• The mixture was split into 2 parts of 500ml and 200ml and allowed to boil 2min and three times with proper mixing each time.
                            • The separated mixture was poured together and a final boil of 2min was given.
                            • After cooling of food for 15-20 minutes, 1gm in 3ml ethanol of methy l-4-hydroxybenzoate acid and 3.2ml of propionic acid were added as anti-fungal reagents.
                            • Appropriate amount of food was poured in vials and covered with cheese cloth for 24 hours to avoid contamination. The vials were then covered with cotton plug and stored at 24° C.(Figure24).

                             Drosophila eye examination in neurodegeneration fly models

                            • Embryos were transferred to food vials containing drugs along with the fly food. The embryos were allowed to develop and the eye of adult flies were examined to see the rescue in eye surface and eye pigment degeneration in neurodegeneration fly model.
                            eye.PNG
                              Eye surface degeneration in GMR-GAL4 fly line b) and pigment degeneration in GMR-GAL4:: UAS 127Qflyline. c) nail polish imprint of drosophila eye of neurodegeneration fly model.
                              ins.PNG
                                a), b) BOD maintained at 24 °C for maintaining fly stock. c) fluorescent microscope and GFP scope. 

                                Protocol for Drosophila Larval tissue dissection.

                                Dissection of larval tissue

                                Added a few drops of Phosphate Buffer solution (PBS 1x) onto the slide instead of water to prevent drying of larvae while dissection.

                                Placed the larvae to be dissected.

                                Use two needles to dissect the larvae.

                                Remove cuticle, fat bodies to get salivary glands, CNS (transparent, bilobed structure) along with eye and leg imaginal discs, gut, etc. Fixed the dissected tissue for staining and mounting. 

                                micreo.PNG
                                  Drosophila larval tissue dissection. a) CNS b) salivary gland c) whole gut along with Malpighian tubule.

                                  Protocol for Immunostaining (Drosophila Larval tissue staining)

                                  Fix dissected tissue in fixative for 15 mins.

                                  Wash with PBST three times 10 mins each.

                                  Add 1X blocking solution (blocking solution and PBST in 1:1) and leave for 1 hr.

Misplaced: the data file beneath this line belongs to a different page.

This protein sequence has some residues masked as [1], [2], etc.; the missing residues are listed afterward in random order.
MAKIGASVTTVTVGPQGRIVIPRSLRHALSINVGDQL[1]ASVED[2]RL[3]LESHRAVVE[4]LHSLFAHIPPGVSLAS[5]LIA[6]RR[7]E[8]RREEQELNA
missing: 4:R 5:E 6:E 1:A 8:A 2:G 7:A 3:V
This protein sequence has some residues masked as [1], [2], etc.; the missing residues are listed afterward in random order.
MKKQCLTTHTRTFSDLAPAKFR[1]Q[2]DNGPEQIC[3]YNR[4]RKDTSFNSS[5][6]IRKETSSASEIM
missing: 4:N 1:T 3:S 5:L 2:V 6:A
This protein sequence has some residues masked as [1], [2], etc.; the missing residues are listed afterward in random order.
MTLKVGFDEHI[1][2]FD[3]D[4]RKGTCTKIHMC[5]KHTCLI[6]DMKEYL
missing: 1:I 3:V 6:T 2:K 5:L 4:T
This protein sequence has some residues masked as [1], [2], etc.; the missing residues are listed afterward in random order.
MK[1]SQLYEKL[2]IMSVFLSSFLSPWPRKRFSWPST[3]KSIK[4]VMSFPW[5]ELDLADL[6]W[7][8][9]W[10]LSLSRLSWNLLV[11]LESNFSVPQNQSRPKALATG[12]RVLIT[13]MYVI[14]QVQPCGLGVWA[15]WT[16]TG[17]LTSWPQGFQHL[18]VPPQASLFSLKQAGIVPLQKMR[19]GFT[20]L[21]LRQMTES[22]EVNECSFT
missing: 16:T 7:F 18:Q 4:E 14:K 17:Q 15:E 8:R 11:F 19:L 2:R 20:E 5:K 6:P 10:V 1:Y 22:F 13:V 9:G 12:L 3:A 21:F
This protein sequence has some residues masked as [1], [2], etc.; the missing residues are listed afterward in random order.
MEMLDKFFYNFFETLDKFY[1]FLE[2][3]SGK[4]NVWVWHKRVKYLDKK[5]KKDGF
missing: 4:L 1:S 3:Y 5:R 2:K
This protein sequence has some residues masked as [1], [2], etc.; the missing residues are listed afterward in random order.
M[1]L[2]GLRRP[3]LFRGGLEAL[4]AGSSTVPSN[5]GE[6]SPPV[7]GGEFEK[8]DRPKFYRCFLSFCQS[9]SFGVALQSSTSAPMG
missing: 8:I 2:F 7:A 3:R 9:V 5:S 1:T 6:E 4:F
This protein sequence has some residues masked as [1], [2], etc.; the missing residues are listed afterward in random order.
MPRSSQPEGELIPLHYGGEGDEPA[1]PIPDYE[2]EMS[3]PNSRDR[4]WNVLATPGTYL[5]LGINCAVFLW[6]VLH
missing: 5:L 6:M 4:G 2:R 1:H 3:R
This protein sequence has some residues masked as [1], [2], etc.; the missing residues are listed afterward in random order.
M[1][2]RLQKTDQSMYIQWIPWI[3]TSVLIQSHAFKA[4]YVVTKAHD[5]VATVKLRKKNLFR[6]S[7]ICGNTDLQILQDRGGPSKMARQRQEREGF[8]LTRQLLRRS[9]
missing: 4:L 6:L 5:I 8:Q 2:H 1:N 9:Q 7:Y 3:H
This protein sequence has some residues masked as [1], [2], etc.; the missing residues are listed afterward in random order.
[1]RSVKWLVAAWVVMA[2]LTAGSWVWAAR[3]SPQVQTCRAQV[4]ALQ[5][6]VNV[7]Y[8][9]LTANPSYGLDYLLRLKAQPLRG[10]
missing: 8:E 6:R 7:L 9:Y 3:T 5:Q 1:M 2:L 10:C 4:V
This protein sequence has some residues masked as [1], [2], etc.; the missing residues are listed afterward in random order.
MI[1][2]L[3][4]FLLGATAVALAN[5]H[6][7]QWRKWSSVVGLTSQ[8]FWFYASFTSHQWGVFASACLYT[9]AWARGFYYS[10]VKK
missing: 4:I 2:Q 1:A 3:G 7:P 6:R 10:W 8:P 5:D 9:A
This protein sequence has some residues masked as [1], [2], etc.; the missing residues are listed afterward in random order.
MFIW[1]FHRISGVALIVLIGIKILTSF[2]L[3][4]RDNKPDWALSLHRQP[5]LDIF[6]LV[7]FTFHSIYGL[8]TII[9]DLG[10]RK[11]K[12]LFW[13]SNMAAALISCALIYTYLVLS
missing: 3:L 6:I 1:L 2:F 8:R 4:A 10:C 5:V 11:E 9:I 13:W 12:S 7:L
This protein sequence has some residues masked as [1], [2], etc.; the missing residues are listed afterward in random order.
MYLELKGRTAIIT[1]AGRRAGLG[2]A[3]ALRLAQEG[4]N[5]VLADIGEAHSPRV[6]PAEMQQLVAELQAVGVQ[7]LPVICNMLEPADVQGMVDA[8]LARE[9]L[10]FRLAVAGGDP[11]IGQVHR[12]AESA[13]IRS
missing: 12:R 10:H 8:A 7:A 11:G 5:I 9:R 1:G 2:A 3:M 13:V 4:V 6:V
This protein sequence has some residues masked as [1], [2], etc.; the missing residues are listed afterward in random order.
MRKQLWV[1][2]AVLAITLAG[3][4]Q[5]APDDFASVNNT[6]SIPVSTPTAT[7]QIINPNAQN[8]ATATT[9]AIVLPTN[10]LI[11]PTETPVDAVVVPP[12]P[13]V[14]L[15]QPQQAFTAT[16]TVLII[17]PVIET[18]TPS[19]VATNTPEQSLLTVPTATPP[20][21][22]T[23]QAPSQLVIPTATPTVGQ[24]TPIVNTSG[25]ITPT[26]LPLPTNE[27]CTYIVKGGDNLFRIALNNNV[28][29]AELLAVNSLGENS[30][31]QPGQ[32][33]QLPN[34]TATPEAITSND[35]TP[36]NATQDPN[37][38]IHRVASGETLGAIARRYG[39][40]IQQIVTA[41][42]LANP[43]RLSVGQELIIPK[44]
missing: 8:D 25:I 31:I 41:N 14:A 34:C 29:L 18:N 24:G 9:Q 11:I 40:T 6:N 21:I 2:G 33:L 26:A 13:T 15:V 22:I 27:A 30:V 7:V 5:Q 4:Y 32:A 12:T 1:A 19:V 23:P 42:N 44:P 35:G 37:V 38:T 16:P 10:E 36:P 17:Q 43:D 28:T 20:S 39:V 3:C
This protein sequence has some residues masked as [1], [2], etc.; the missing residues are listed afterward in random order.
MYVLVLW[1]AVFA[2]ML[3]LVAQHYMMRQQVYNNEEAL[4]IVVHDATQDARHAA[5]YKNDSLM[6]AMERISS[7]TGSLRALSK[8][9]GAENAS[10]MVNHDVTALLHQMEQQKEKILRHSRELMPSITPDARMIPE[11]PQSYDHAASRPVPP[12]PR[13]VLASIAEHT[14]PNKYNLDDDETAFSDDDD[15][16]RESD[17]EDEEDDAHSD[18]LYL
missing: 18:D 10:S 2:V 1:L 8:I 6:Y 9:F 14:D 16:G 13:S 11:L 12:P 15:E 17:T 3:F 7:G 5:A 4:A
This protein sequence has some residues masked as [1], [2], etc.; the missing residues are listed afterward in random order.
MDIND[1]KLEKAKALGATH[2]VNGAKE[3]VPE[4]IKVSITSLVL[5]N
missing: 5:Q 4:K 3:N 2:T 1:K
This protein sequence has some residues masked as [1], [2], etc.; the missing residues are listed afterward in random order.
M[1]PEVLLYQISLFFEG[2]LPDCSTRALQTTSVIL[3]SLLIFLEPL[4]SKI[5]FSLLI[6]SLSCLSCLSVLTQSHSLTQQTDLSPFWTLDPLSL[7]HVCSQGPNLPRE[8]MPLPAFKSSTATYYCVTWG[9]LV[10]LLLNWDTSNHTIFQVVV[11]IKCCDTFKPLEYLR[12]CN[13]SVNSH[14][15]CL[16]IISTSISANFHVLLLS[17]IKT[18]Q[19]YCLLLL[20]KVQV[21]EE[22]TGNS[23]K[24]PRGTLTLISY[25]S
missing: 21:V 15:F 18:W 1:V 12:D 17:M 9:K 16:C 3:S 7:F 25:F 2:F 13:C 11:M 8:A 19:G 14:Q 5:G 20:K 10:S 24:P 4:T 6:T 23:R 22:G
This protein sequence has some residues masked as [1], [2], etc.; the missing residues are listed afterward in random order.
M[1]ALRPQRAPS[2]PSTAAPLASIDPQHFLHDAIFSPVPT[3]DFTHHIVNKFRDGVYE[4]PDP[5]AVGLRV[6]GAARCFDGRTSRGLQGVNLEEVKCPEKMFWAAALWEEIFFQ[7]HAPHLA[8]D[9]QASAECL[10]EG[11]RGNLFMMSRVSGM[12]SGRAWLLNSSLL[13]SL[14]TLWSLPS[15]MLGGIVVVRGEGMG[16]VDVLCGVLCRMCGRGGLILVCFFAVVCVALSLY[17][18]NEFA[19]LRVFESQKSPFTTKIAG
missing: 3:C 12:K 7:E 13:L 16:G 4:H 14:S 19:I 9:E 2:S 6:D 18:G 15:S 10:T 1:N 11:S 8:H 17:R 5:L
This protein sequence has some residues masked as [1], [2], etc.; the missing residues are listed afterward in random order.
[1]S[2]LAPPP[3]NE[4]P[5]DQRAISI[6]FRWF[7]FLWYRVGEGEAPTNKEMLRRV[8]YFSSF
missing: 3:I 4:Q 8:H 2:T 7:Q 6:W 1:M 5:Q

Remove blocking solution and add primary antibody (anti cut-2B10) with appropriate dilution (1:100 in blocking solution). Incubate at 4℃ in a moist chamber overnight.

                                  Remove the primary antibody and wash the tissue with 1X PBST three times 10 mins each.

                                  Add secondary antibody (anti mouse TRITC) in with appropriate dilution (1:100 in blocking solution) and incubate at room temperature in a moist chamber for 2 hours.

                                  Wash the tissues three times with PBST (10-15 mins each).

                                  Add DAPI with appropriate dilution in PBST (1:2000) and keep for 5 mins.

                                  Wash in PBST(5mins).

                                  Mount the sample in antifade/fluoromount.

                                  Observe under fluorescent microscope. 

                                  Material required

                                  Fixative

                                  • 4% paraformaldehyde in PBS (0.04gm of Paraformaldehyde in 1ml of PBS). Heat in waterbath.

                                  1x PBST (triton-X 100- 0.3%)

                                  • Prepare 1X PBS from 10X PBS (1ml of 10X PBS in 9ml water).
                                  • Add 0.03ml of triton X in 10ml of 1X PBS.

                                  2% BSA solution

                                  • 0.2g of BSA in 10ml of 1X PBS (blocking solution.)
                                  10X PBS Composition 

                                   

                                  Component

                                  Quantity

                                  1

                                  NaCl

                                  40gm

                                  2

                                  KCl

                                  1gm

                                  3

                                  Na2HPo4

                                  7.2gm

                                  4.

                                  KH2Po4

                                  1.2gm

                                  adjust the pH upto 7.4 with NaOH (10N)

                                  Antifade:It is a mounting agent forming a semi-rigid gel with a refractive index ranging from 1.47–1.52. Mounted samples become transparent and can be saved for months with appropriate storage.

                                  Fluoromount-G®: It is a water-soluble compound recommended for slides mounted after a staining procedure having an aqueous final step. Since Fluoromount-G® is water-soluble, the coverslip may be removed by submerging the slide in a PBS solution until the coverslip is loosened. This mounting medium also provides a semi-permanent seal for storage of slide preparation.